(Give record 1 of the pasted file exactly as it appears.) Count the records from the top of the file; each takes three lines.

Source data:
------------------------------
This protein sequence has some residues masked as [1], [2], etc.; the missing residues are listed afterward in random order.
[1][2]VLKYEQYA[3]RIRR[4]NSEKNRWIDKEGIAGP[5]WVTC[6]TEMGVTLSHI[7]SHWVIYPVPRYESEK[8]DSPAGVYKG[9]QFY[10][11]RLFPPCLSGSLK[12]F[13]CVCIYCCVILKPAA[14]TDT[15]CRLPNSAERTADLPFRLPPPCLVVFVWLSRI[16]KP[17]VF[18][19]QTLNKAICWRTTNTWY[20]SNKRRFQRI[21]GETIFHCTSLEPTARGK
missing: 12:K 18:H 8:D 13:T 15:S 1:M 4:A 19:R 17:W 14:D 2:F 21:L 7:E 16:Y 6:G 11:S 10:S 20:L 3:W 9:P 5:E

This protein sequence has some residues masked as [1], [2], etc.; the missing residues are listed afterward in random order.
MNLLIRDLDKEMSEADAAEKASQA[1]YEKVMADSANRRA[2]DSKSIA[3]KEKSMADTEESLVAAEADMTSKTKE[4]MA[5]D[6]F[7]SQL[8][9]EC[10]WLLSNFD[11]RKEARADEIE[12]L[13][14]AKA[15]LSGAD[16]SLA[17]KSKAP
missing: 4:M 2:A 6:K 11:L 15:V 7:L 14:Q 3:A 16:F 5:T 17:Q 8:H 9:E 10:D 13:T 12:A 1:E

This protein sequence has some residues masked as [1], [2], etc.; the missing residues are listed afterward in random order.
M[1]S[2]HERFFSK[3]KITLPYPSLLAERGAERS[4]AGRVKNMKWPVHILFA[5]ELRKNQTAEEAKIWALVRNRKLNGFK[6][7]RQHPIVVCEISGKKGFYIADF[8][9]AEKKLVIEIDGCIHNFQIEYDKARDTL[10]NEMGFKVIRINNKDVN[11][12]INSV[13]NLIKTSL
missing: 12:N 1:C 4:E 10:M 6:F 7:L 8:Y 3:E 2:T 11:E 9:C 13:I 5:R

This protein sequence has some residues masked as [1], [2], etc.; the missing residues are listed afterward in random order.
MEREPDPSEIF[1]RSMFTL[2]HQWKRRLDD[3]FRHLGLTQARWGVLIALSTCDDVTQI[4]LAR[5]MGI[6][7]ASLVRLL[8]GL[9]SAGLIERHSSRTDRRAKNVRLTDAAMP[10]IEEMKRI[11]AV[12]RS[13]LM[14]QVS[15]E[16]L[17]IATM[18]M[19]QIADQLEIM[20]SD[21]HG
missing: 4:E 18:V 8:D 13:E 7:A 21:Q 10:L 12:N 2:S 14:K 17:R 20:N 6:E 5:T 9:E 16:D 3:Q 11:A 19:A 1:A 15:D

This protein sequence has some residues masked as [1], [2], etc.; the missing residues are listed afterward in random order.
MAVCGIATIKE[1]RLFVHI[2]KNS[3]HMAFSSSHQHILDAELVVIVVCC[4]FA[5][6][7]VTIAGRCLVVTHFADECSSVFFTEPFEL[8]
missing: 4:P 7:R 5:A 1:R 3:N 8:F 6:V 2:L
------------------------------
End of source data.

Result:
This protein sequence has some residues masked as [1], [2], etc.; the missing residues are listed afterward in random order.
[1][2]VLKYEQYA[3]RIRR[4]NSEKNRWIDKEGIAGP[5]WVTC[6]TEMGVTLSHI[7]SHWVIYPVPRYESEK[8]DSPAGVYKG[9]QFY[10][11]RLFPPCLSGSLK[12]F[13]CVCIYCCVILKPAA[14]TDT[15]CRLPNSAERTADLPFRLPPPCLVVFVWLSRI[16]KP[17]VF[18][19]QTLNKAICWRTTNTWY[20]SNKRRFQRI[21]GETIFHCTSLEPTARGK
missing: 12:K 18:H 8:D 13:T 15:S 1:M 4:A 19:R 17:W 14:D 2:F 21:L 7:E 16:Y 6:G 11:S 10:S 20:L 3:W 9:P 5:E